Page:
Complex Systems

Fire Feedbacks with Vegetation and Alternative Stable States Download PDF

Brian Beckage

Chris Ellingwood
Department of Plant Biology, Marsh Life Science Building,
University of Vermont, Burlington, VT 05405
Brian.Beckage@uvm.edu

Abstract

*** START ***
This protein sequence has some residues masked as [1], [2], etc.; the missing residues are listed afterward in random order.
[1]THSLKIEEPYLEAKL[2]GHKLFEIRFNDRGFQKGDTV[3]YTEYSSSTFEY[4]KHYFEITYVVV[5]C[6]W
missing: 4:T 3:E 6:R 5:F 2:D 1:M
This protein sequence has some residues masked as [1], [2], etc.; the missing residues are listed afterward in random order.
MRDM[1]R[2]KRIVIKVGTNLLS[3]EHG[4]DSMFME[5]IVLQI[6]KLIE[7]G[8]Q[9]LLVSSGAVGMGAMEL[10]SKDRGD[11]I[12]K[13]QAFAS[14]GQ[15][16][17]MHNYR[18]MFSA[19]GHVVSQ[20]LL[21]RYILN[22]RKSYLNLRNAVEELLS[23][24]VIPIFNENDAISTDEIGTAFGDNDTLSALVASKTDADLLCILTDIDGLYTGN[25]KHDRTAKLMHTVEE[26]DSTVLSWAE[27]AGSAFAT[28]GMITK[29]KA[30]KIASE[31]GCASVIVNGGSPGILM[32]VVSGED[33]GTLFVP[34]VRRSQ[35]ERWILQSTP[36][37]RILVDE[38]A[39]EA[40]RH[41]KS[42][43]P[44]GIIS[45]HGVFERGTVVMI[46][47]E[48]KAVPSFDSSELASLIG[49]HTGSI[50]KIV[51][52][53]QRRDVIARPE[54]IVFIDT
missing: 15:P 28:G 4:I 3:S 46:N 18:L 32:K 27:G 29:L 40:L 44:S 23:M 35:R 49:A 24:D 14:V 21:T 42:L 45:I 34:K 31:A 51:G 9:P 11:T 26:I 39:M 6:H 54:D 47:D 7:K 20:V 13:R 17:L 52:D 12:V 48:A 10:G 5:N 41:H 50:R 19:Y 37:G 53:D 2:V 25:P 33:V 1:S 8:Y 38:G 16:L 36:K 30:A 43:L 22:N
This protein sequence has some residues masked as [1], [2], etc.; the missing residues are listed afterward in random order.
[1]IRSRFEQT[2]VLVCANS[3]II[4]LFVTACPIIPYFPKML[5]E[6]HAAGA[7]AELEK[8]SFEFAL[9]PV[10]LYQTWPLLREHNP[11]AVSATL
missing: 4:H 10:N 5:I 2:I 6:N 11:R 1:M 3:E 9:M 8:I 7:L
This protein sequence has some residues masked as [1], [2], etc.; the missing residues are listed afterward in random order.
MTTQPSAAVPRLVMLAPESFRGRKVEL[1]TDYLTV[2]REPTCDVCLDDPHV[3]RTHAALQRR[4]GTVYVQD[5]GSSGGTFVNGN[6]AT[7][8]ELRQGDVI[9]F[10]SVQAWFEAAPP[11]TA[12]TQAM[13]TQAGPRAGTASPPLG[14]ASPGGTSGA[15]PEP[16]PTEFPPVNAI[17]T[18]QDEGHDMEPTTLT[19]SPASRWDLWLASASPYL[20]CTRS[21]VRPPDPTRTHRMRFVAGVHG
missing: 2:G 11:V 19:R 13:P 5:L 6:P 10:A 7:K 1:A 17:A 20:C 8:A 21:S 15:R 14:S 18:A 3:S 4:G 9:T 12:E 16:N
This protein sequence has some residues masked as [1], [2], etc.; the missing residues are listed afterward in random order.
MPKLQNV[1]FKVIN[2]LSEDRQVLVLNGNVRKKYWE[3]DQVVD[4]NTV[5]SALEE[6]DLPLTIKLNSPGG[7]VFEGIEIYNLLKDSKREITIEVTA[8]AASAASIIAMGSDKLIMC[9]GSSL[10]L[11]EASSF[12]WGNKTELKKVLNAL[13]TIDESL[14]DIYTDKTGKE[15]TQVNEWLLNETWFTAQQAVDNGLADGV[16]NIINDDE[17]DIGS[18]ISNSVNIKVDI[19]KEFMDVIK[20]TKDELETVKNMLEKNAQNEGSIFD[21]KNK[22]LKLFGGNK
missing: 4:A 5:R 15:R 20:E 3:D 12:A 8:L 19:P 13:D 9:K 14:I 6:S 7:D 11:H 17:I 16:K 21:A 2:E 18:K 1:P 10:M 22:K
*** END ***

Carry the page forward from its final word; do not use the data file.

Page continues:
Positive feedbacks between vegetation and fire disturbance may lead to nonlinear ecosystem responses to variation in fire regime. We used a cellular automaton model of fire–vegetation dynamics based on pine savanna communities to explore the potential for fire–vegetation feedbacks to lead to ecological thresholds and abrupt transitions between alternate ecosystem states. We show that (i) ecosystems can rapidly move between grassland and forest states in response to gradual changes in fire regimes or initial landscape composition and that (ii) hurricane disturbances can mediate the frequency of fire that leads to ecological thresholds. Nonlinear ecosystem dynamics lead to sensitivity to initial conditions and bistable ecological communities that can exist in either a grassland or forest state under the same disturbance frequency. Our results indicate that gradual changes in global climate that influence disturbance frequency may result in the rapid transformation of landscapes through feedbacks between fire and vegetation.